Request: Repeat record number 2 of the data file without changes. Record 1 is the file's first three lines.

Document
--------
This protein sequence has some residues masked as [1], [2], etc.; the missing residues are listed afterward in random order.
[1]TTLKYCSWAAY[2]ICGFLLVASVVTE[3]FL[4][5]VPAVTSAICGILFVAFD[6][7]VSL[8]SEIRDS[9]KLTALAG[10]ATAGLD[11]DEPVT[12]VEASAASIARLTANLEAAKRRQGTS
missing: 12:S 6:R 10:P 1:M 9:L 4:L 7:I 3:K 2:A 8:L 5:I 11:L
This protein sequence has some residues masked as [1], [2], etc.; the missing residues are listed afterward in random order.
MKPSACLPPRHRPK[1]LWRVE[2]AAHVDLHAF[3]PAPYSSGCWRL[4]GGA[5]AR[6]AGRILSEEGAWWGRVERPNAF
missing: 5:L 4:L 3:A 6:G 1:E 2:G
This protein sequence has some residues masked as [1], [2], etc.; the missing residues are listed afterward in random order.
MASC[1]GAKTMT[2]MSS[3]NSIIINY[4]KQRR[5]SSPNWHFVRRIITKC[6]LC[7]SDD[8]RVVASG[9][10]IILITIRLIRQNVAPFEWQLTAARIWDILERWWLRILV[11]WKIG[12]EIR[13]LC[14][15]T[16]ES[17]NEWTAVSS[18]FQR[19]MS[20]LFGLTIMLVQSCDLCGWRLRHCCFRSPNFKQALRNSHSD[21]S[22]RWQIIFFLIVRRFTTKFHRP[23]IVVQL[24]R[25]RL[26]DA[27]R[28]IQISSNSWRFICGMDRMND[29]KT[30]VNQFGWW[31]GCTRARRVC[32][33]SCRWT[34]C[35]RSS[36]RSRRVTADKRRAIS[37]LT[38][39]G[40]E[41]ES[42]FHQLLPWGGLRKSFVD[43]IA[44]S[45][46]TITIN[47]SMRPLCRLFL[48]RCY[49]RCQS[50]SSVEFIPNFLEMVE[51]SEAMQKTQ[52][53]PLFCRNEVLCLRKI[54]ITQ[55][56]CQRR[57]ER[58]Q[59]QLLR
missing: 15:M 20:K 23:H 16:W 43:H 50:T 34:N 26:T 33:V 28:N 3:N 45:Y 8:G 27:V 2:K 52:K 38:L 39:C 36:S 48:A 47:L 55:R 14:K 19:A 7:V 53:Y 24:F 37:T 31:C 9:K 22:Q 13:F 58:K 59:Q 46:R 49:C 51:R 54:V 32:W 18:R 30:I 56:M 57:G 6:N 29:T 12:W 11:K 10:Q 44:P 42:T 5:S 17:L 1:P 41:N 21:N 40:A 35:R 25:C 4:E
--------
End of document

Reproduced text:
This protein sequence has some residues masked as [1], [2], etc.; the missing residues are listed afterward in random order.
MKPSACLPPRHRPK[1]LWRVE[2]AAHVDLHAF[3]PAPYSSGCWRL[4]GGA[5]AR[6]AGRILSEEGAWWGRVERPNAF
missing: 5:L 4:L 3:A 6:G 1:E 2:G